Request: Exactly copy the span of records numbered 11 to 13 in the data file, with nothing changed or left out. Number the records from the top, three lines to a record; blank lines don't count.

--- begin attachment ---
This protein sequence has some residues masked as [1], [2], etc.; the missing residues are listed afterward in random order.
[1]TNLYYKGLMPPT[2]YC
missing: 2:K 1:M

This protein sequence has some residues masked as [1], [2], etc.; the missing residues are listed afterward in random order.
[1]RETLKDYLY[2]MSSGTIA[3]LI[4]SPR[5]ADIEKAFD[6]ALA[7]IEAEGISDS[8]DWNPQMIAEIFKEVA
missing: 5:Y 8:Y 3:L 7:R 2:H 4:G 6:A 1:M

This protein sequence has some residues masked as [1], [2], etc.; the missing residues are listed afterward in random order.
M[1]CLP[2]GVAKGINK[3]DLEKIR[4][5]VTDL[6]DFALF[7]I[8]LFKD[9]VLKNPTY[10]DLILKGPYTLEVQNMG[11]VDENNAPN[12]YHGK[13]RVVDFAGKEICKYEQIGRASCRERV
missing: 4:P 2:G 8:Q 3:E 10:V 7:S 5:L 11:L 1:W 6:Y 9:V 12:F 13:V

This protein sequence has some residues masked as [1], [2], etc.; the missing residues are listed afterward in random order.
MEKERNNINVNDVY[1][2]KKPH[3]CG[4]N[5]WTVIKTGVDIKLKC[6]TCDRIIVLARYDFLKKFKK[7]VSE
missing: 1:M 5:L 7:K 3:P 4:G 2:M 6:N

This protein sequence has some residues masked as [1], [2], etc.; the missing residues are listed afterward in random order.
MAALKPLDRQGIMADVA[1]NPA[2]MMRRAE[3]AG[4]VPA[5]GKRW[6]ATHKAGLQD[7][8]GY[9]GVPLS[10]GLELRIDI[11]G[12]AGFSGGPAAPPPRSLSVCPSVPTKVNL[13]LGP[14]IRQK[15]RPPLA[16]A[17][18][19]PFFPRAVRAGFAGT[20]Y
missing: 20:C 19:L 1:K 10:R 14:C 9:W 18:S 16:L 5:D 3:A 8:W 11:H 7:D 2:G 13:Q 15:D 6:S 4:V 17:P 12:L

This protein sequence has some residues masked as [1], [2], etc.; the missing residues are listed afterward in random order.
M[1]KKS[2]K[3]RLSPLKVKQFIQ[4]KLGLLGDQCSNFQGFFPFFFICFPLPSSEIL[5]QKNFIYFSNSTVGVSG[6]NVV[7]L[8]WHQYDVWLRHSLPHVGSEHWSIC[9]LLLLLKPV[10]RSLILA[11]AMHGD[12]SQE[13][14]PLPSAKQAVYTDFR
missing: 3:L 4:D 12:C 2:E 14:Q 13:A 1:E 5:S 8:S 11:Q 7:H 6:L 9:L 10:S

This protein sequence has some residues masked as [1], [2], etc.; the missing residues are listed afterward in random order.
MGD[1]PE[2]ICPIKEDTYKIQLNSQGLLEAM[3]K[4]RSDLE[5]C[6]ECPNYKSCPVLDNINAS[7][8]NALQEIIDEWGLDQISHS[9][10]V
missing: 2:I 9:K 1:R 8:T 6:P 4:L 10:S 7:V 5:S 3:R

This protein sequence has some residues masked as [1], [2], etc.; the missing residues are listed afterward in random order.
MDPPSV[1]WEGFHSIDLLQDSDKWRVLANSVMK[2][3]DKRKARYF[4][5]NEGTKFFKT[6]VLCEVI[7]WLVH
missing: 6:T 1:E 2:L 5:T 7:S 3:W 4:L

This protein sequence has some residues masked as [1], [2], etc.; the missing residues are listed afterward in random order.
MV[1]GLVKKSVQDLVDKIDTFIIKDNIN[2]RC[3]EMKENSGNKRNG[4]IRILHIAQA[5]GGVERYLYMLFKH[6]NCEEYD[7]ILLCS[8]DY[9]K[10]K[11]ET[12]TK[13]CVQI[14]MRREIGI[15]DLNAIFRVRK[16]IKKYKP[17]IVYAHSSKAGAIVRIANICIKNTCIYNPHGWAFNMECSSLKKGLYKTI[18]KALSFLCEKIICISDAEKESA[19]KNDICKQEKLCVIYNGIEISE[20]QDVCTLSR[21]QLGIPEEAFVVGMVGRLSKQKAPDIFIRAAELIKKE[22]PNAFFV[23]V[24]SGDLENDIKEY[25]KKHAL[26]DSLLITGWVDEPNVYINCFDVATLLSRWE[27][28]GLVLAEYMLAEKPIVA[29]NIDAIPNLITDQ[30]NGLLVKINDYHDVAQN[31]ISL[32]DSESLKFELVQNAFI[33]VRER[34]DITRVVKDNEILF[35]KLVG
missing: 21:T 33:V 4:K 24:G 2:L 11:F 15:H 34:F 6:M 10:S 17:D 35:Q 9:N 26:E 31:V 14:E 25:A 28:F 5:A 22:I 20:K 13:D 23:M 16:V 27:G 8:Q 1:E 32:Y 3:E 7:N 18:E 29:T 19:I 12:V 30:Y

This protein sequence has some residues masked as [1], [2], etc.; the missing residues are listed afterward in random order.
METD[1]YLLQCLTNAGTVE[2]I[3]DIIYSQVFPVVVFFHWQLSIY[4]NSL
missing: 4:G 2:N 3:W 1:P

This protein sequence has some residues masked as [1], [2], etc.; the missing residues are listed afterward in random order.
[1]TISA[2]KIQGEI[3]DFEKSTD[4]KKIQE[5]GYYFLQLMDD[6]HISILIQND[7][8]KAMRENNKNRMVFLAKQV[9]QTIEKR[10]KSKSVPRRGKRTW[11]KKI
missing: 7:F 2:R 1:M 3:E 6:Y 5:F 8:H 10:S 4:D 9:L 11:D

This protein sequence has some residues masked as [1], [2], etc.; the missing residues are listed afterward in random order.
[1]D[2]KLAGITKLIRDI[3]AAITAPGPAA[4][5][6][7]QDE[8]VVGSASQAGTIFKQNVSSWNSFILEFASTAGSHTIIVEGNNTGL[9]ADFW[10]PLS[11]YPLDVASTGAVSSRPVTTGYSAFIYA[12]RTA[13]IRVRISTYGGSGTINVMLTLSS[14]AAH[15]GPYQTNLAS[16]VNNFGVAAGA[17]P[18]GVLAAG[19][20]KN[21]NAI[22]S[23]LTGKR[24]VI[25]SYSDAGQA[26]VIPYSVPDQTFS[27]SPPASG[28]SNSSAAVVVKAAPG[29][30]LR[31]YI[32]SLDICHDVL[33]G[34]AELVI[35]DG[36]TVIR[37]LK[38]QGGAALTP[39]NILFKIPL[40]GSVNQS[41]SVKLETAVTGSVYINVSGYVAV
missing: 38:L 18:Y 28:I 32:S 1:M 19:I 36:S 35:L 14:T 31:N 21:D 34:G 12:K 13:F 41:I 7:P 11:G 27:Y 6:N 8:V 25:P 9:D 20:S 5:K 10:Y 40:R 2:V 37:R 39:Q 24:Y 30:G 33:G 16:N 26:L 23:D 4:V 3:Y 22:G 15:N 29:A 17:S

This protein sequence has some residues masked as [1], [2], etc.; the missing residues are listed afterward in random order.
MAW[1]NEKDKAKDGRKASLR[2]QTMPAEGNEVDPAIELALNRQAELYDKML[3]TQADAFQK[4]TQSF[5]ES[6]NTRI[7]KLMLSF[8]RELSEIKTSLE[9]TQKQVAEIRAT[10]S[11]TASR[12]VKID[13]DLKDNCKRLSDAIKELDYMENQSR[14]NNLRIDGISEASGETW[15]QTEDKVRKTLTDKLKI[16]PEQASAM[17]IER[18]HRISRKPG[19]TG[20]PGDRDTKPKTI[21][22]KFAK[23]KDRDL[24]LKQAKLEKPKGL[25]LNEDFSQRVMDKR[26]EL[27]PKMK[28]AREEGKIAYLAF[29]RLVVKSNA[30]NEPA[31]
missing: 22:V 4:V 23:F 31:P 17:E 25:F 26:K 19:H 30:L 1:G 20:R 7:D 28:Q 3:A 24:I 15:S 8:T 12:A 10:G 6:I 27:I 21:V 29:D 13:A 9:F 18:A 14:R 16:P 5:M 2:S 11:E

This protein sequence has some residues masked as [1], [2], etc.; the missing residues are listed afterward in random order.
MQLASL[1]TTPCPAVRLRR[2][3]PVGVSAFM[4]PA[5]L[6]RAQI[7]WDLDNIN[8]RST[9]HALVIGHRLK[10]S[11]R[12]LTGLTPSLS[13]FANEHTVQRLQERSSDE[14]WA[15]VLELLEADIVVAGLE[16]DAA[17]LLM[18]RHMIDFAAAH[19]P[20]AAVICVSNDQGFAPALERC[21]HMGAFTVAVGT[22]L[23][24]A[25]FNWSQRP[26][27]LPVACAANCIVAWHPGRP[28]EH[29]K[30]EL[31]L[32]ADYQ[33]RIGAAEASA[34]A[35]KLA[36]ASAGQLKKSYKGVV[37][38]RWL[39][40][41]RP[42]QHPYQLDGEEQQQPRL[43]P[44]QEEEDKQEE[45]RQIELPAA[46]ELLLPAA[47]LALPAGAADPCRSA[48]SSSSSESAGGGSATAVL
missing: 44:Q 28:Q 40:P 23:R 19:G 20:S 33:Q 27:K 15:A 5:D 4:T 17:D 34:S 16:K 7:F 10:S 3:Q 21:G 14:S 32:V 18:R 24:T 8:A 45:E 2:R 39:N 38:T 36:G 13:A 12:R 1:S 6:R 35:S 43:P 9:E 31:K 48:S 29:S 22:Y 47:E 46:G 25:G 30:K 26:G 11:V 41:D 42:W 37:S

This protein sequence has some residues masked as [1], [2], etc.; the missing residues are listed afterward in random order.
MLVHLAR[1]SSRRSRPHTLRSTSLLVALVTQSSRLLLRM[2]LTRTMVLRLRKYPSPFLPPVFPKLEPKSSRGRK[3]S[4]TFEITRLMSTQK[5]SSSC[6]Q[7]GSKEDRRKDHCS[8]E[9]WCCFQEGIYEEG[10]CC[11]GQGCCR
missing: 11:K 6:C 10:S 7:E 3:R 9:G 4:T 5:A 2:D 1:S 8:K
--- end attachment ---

This protein sequence has some residues masked as [1], [2], etc.; the missing residues are listed afterward in random order.
[1]TISA[2]KIQGEI[3]DFEKSTD[4]KKIQE[5]GYYFLQLMDD[6]HISILIQND[7][8]KAMRENNKNRMVFLAKQV[9]QTIEKR[10]KSKSVPRRGKRTW[11]KKI
missing: 7:F 2:R 1:M 3:E 6:Y 5:F 8:H 10:S 4:D 9:L 11:D

This protein sequence has some residues masked as [1], [2], etc.; the missing residues are listed afterward in random order.
[1]D[2]KLAGITKLIRDI[3]AAITAPGPAA[4][5][6][7]QDE[8]VVGSASQAGTIFKQNVSSWNSFILEFASTAGSHTIIVEGNNTGL[9]ADFW[10]PLS[11]YPLDVASTGAVSSRPVTTGYSAFIYA[12]RTA[13]IRVRISTYGGSGTINVMLTLSS[14]AAH[15]GPYQTNLAS[16]VNNFGVAAGA[17]P[18]GVLAAG[19][20]KN[21]NAI[22]S[23]LTGKR[24]VI[25]SYSDAGQA[26]VIPYSVPDQTFS[27]SPPASG[28]SNSSAAVVVKAAPG[29][30]LR[31]YI[32]SLDICHDVL[33]G[34]AELVI[35]DG[36]TVIR[37]LK[38]QGGAALTP[39]NILFKIPL[40]GSVNQS[41]SVKLETAVTGSVYINVSGYVAV
missing: 38:L 18:Y 28:I 32:S 1:M 19:I 36:S 35:L 14:T 31:N 21:D 34:G 12:K 13:F 41:I 7:P 11:G 27:Y 6:N 8:V 25:P 9:D 20:S 5:K 10:Y 40:R 2:V 37:R 39:Q 24:Y 30:G 33:G 16:N 26:L 23:D 4:V 3:Y 22:G 15:N 29:A 17:S

This protein sequence has some residues masked as [1], [2], etc.; the missing residues are listed afterward in random order.
MAW[1]NEKDKAKDGRKASLR[2]QTMPAEGNEVDPAIELALNRQAELYDKML[3]TQADAFQK[4]TQSF[5]ES[6]NTRI[7]KLMLSF[8]RELSEIKTSLE[9]TQKQVAEIRAT[10]S[11]TASR[12]VKID[13]DLKDNCKRLSDAIKELDYMENQSR[14]NNLRIDGISEASGETW[15]QTEDKVRKTLTDKLKI[16]PEQASAM[17]IER[18]HRISRKPG[19]TG[20]PGDRDTKPKTI[21][22]KFAK[23]KDRDL[24]LKQAKLEKPKGL[25]LNEDFSQRVMDKR[26]EL[27]PKMK[28]AREEGKIAYLAF[29]RLVVKSNA[30]NEPA[31]
missing: 22:V 4:V 23:F 31:P 17:E 25:F 26:K 19:H 30:L 1:G 20:R 7:D 28:Q 3:A 24:I 15:S 8:T 12:A 10:G 6:I 27:I 21:V 29:D 13:A 9:F 18:A 14:R 16:P 5:M 2:S 11:E